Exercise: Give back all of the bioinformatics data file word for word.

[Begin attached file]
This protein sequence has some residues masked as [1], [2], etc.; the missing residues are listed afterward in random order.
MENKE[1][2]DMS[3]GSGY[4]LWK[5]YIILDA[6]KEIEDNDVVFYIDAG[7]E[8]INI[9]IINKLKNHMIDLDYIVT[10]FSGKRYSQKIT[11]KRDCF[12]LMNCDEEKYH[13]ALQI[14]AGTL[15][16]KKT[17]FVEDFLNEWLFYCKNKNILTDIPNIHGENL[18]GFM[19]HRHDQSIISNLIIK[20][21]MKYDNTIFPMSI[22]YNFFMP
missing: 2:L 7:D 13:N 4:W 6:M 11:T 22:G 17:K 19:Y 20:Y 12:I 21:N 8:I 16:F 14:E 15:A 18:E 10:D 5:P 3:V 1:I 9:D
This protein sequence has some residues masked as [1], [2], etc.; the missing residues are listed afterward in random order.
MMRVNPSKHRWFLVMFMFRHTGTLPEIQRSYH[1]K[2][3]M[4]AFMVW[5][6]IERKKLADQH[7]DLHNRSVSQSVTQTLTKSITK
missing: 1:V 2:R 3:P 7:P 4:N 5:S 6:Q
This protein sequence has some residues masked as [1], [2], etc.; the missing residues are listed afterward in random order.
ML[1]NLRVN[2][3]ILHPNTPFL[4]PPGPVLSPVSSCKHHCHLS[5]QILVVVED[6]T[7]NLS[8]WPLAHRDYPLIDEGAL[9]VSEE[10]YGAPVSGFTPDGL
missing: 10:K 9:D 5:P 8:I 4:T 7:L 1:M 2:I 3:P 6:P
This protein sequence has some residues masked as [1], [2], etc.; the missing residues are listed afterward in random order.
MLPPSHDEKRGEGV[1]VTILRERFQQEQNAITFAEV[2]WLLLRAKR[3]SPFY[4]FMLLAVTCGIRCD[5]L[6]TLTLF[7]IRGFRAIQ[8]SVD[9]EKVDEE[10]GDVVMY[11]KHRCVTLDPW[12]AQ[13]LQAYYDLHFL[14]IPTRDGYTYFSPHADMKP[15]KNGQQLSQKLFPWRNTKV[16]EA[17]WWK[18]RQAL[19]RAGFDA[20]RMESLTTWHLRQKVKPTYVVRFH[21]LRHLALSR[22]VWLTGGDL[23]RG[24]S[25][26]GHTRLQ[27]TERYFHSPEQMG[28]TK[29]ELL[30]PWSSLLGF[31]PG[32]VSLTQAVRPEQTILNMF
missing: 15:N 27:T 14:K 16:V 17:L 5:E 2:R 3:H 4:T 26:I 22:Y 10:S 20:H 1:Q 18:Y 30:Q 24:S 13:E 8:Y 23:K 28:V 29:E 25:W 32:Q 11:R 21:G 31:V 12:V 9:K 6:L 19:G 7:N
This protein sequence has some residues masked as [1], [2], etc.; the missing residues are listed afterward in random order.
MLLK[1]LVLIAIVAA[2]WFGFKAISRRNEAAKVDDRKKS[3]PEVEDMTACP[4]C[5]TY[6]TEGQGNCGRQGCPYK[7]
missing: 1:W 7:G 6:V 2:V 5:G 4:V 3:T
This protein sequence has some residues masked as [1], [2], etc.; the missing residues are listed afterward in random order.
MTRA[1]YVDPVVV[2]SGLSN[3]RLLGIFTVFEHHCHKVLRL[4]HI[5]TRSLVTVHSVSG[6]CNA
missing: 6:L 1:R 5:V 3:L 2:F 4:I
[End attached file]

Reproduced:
This protein sequence has some residues masked as [1], [2], etc.; the missing residues are listed afterward in random order.
MENKE[1][2]DMS[3]GSGY[4]LWK[5]YIILDA[6]KEIEDNDVVFYIDAG[7]E[8]INI[9]IINKLKNHMIDLDYIVT[10]FSGKRYSQKIT[11]KRDCF[12]LMNCDEEKYH[13]ALQI[14]AGTL[15][16]KKT[17]FVEDFLNEWLFYCKNKNILTDIPNIHGENL[18]GFM[19]HRHDQSIISNLIIK[20][21]MKYDNTIFPMSI[22]YNFFMP
missing: 2:L 7:D 13:N 4:W 6:M 11:T 22:G 17:K 19:Y 20:Y 12:I 21:N 8:I 16:F 14:E 15:A 18:E 10:D 5:P 3:V 1:I 9:D
This protein sequence has some residues masked as [1], [2], etc.; the missing residues are listed afterward in random order.
MMRVNPSKHRWFLVMFMFRHTGTLPEIQRSYH[1]K[2][3]M[4]AFMVW[5][6]IERKKLADQH[7]DLHNRSVSQSVTQTLTKSITK
missing: 1:V 2:R 3:P 7:P 4:N 5:S 6:Q
This protein sequence has some residues masked as [1], [2], etc.; the missing residues are listed afterward in random order.
ML[1]NLRVN[2][3]ILHPNTPFL[4]PPGPVLSPVSSCKHHCHLS[5]QILVVVED[6]T[7]NLS[8]WPLAHRDYPLIDEGAL[9]VSEE[10]YGAPVSGFTPDGL
missing: 10:K 9:D 5:P 8:I 4:T 7:L 1:M 2:I 3:P 6:P
This protein sequence has some residues masked as [1], [2], etc.; the missing residues are listed afterward in random order.
MLPPSHDEKRGEGV[1]VTILRERFQQEQNAITFAEV[2]WLLLRAKR[3]SPFY[4]FMLLAVTCGIRCD[5]L[6]TLTLF[7]IRGFRAIQ[8]SVD[9]EKVDEE[10]GDVVMY[11]KHRCVTLDPW[12]AQ[13]LQAYYDLHFL[14]IPTRDGYTYFSPHADMKP[15]KNGQQLSQKLFPWRNTKV[16]EA[17]WWK[18]RQAL[19]RAGFDA[20]RMESLTTWHLRQKVKPTYVVRFH[21]LRHLALSR[22]VWLTGGDL[23]RG[24]S[25][26]GHTRLQ[27]TERYFHSPEQMG[28]TK[29]ELL[30]PWSSLLGF[31]PG[32]VSLTQAVRPEQTILNMF
missing: 15:N 27:T 14:K 16:V 17:L 5:E 2:R 3:H 4:T 26:I 22:Y 10:S 20:H 1:Q 18:Y 30:Q 24:S 13:E 8:Y 23:K 28:V 29:E 25:W 32:Q 11:R 21:G 31:V 12:V 9:K 6:L 19:G 7:N
This protein sequence has some residues masked as [1], [2], etc.; the missing residues are listed afterward in random order.
MLLK[1]LVLIAIVAA[2]WFGFKAISRRNEAAKVDDRKKS[3]PEVEDMTACP[4]C[5]TY[6]TEGQGNCGRQGCPYK[7]
missing: 1:W 7:G 6:V 2:V 5:G 4:V 3:T
This protein sequence has some residues masked as [1], [2], etc.; the missing residues are listed afterward in random order.
MTRA[1]YVDPVVV[2]SGLSN[3]RLLGIFTVFEHHCHKVLRL[4]HI[5]TRSLVTVHSVSG[6]CNA
missing: 6:L 1:R 5:V 3:L 2:F 4:I